## A Newbie Questions about Wittgenstein’s Tractatus Logico-Philosophicus

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I’ve begun to read Wittgenstein’s Tractatus Logico-Philosophicus and am having a problem with some opening statements.

W: “1.1 The world is the totality of facts, not of things.”

Q: What is meant by “facts”? Isn’t a fact something which is true? And isn’t truth a property of propositions? So, the world consists of all true propositions? If so, then “world” doesn’t refer to the physical universe but to the collection of true propositions about the physical universe.

W: “2.01 An atomic fact is a combination of objects (entities, things).”

Q: Hm. “Objects” and “things” suggest material objects in the physical universe. But a material object cannot literally be a part of a proposition and therefore cannot be part of a fact. A proposition can refer to objects. My dog has fleas. But the physical object, the dog, is not literally part of the proposition. Propositions only contains thoughts, not physical objects.

W: “2.001 It is essential to a thing that it can be a constituent part of an atomic fact.”

Q: Wouldn’t it be more accurate to say “2.001 It is essential to a thing that [the idea of the thing but not the thing itself] can be a constituent part of an atomic fact”? If facts are propositions, and propositions can only contain thoughts, then the amended statement is more accurate.

But if Wittgenstein meant 2.001 as written, then I’m confused. When Wittgenstein uses the word “world” does he mean 1) only facts about the world, or 2) a mixture of facts about the world and things, states of affairs, in the world?

Wikipedia has the following:

Main theses
There are seven main propositions in the text. These are:
1. The world is everything that is the case.
2. What is the case (a fact) is the existence of states of affairs.
3. A logical picture of facts is a thought.
4. A thought is a proposition with a sense.
5. A proposition is a truth-function of elementary propositions. (An elementary proposition is a truth-function of itself.)

There seems to be an equivocation on the word “fact.” Does “fact” refer to the state of affairs that my dog has fleas? (i.e., the physical object, dog, has living upon it other physical objects, fleas.) Or does “fact” refer to the true proposition, the true sentence, which states that my dog has fleas?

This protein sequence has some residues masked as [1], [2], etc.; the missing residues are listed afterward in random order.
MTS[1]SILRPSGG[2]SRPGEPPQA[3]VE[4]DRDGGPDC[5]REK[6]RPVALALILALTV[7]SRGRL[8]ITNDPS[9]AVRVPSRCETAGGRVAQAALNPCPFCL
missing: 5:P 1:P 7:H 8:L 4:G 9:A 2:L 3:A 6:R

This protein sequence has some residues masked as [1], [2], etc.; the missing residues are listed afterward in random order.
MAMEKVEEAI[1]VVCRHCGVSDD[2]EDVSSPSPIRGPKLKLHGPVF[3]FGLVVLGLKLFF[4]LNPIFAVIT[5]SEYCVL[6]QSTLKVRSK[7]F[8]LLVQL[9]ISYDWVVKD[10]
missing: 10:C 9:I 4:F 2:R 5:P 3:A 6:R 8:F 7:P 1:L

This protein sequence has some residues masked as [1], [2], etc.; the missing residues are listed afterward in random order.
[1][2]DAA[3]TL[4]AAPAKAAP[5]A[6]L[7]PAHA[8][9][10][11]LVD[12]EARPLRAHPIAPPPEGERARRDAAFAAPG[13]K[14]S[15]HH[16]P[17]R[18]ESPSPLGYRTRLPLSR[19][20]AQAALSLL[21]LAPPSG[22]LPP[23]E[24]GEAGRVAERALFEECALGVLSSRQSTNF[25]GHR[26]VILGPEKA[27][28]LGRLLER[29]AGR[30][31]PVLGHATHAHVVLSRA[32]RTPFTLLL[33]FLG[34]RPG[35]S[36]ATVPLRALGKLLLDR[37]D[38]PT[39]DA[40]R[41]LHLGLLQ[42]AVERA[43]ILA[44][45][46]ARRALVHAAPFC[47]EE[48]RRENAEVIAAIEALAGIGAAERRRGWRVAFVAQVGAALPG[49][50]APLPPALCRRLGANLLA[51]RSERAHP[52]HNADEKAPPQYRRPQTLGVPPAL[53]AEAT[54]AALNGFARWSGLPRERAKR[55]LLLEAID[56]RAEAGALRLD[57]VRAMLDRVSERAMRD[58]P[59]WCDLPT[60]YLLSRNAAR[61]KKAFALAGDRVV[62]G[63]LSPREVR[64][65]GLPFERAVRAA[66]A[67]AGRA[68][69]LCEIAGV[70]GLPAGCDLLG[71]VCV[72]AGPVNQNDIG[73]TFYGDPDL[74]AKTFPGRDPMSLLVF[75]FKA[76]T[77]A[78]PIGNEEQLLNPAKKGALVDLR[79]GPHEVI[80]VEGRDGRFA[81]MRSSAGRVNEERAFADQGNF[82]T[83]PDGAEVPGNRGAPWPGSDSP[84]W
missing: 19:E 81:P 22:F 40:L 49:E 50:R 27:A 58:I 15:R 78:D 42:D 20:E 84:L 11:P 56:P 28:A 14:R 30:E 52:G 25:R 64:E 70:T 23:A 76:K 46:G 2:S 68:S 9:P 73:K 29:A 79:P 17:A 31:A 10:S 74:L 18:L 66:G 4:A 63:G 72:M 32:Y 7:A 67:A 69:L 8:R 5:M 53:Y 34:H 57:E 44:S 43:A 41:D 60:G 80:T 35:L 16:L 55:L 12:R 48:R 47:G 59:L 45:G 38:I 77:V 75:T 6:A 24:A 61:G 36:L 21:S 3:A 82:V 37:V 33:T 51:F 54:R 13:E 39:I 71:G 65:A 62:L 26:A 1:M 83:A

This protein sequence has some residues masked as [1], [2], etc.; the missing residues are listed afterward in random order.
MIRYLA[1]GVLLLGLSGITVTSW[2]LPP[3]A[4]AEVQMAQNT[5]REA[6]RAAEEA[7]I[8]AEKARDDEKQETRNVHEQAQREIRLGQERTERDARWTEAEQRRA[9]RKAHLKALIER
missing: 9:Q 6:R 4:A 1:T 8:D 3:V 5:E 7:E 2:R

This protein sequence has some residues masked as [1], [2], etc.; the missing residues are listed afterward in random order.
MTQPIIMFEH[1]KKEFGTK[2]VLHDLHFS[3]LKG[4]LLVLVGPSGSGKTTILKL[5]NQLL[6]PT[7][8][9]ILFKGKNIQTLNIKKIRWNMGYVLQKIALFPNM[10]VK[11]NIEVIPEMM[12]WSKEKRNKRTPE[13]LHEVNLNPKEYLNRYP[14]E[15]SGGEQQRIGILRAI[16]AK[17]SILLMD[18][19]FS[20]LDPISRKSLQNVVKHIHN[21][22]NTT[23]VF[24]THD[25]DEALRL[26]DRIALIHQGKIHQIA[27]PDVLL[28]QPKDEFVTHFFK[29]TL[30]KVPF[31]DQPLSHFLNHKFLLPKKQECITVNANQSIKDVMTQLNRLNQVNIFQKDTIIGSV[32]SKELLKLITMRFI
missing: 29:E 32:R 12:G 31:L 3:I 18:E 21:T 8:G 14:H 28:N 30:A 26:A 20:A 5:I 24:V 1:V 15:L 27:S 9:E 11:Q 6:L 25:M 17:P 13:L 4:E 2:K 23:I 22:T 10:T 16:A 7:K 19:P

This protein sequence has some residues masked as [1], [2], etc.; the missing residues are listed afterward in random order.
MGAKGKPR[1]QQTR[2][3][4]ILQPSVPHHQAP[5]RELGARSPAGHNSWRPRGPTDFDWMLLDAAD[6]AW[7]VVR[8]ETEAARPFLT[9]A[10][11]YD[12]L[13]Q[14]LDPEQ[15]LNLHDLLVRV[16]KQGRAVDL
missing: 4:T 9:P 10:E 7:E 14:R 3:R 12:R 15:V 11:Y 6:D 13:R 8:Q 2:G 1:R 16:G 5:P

3. A logical picture of facts is a thought” seems to imply that facts and thoughts differ, that a thought is mental and a fact is a state of affairs (i.e., the physical object, dog, has living upon it other physical objects, fleas.) But this would imply “The world is the totality of things, of states of affairs, not facts” which contradicts 1.1.
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There seems to be an equivocation on the word “fact.”

In everyday usage, sure. But W seems clear enough here that he means "combinations of things". As opposed to individual things, and as opposed to any sentences or pictures describing or depicting them. Truth-makers not truth-bearers.

Only if you can't resist applying "fact" either to truth-bearers or to individual things. But no contradiction so far in the text.

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I can tell you how I understand the text, others will differ. It is a complex piece, so it is best to have a secondary source handy to explain the overall picture, and to expect disagreement. Also, keep reading, since the explanations often follow in the detail. I sometimes think of the book as being written in reverse polish notation, avoiding parentheses but necessitating that the reader keep track of the scope of each operand. So one does not see what Witti is doing with a remark until one reads the remarks that follow it. The result is an argument that is understood only after reading the whole.

I can tell you how I understand the text, others will differ. It is a complex piece, so it is best to have a secondary source handy to explain the overall picture, and to expect disagreement. Also, keep reading, since the explanations often follow in the detail. I sometimes think of the book as being written in reverse polish notation, avoiding parentheses but necessitating that the reader keep track of the scope of each operand. So one does not see what Witti is doing with a remark until one reads the remarks that follow it. The result is an argument that is understood only after reading the whole.

The spark notes are more use than Wikipedia: https://www.sparknotes.com/philosophy/tractatus/summary/

The world does not consist of individuals such as that tree, you, and the number 19 bus. It consists of facts about those individuals: the tree is three metres tall, you posted a thread, and the bus is late.

In the logic developed by Frege, individuals are usually represented by lower-case letters starting with a so: a,b,c...; and predicates by lower case letters starting at f; so f(...), g(...)... So that the fact "a is f" is written f(a). Wittgenstein is setting up "world" to mean the set of such facts. (This is somewhat at odds with how 'world' is used in more recent logics, but the field developed quite a bit since then).

This becomes clearer when he starts to talk about "logical space". Logical space is like all the well-formed formulae; the world is what the true well-formed formulae set out; that is, the facts.